stotheco
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stotheco,
User Rank: Ninja
6/25/2014 | 3:30:40 PM
Re: Is Aero a content hyjacker?
At this point, it is tempting to say that yes, Aero is definitely a content hijacker. You are right in saying that this is a gray area that it seems they are exploiting. A pretty huge gray area indeed. The outcome of this case will change the landscape of digital streaming/recording for sure.
Number 6
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Number 6,
User Rank: Moderator
6/24/2014 | 10:47:51 AM
Won't Change the Bigger Picture
Regardless of the decision, the increasingly ridiculous number of commercials will continue to drive younger viewers away. Remember when the idea of paying for cable, besides better reception, was fewer commercials on the cable-only channels? Now it's 6 minutes of show... with intrusive pop-up ads for the network's other shows... followed by 4 minutes of commercials. Maybe that's why soccer's increasing in popularity - no commercial breaks.
rradina
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rradina,
User Rank: Ninja
6/24/2014 | 11:17:06 AM
Re: Won't Change the Bigger Picture
Yeah -- the popups are out of control and even the transparent graphics are getting larger and more obnoxious.  It's no longer just branding but brand + an always-present graphic about new episodes for an underperforming but over-hyped series.  I've even seen transparent stuff move around to capture your attention during the content!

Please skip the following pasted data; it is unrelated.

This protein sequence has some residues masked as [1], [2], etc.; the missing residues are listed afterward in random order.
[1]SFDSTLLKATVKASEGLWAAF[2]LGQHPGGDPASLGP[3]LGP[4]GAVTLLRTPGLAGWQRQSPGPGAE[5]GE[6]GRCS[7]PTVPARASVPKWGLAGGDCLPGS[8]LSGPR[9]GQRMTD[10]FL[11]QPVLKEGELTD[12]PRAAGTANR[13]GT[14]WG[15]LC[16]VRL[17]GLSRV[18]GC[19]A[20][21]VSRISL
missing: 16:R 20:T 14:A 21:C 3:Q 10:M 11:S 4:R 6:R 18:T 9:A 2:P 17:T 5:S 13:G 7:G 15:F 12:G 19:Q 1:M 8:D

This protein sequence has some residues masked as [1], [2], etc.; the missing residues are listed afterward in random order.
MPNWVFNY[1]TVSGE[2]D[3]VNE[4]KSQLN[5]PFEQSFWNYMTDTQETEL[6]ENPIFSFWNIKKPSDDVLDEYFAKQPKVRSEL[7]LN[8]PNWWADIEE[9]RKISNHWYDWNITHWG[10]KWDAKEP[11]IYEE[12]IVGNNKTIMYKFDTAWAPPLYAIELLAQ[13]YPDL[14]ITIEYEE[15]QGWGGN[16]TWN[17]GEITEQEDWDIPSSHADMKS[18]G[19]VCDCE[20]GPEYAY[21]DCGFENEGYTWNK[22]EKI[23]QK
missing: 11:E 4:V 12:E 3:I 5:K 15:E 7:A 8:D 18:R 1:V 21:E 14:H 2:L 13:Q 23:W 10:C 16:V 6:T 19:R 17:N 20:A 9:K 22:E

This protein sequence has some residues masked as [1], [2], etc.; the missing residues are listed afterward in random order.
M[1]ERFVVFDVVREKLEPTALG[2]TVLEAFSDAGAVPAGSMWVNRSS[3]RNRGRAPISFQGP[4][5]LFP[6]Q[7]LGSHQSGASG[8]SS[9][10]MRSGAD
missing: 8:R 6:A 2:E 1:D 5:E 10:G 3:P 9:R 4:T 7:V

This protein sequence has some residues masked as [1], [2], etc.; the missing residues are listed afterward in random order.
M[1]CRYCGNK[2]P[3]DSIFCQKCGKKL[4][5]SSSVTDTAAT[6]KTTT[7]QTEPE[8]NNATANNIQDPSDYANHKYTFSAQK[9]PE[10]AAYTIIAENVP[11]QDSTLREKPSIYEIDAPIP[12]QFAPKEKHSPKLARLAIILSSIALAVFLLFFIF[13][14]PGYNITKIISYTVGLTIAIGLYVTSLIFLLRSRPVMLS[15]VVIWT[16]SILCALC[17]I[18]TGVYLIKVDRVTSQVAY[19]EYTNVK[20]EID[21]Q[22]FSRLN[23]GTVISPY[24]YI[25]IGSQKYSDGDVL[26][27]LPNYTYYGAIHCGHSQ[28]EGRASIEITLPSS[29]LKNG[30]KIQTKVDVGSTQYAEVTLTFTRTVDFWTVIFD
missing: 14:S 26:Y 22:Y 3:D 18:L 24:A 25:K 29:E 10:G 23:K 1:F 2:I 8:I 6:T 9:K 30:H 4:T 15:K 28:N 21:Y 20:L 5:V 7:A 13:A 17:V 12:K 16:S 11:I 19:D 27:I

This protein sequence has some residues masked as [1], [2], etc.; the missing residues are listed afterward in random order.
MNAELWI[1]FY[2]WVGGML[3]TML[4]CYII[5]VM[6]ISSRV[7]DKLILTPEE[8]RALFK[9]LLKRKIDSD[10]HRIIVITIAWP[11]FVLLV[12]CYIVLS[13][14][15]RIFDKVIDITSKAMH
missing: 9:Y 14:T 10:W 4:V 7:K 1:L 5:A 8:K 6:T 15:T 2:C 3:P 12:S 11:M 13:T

Somedude8
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Somedude8,
User Rank: Ninja
6/24/2014 | 11:55:54 AM
Re: Won't Change the Bigger Picture
I remember when paying for cable meant getting no commercials. Man, I am old.
stotheco
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stotheco,
User Rank: Ninja
6/25/2014 | 3:26:55 PM
Re: Won't Change the Bigger Picture
I pay for cable and even the cable company inserts ads during the channel's commercial breaks! It's crazy!
Lorna Garey
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Lorna Garey,
User Rank: Author
6/24/2014 | 12:06:34 PM
Re: Won't Change the Bigger Picture
Hmm, so I wonder, can you DVR (on your own hardware) the content from Aereo and skip commercials? 
EdsonM887
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EdsonM887,
User Rank: Apprentice
7/28/2014 | 3:28:54 AM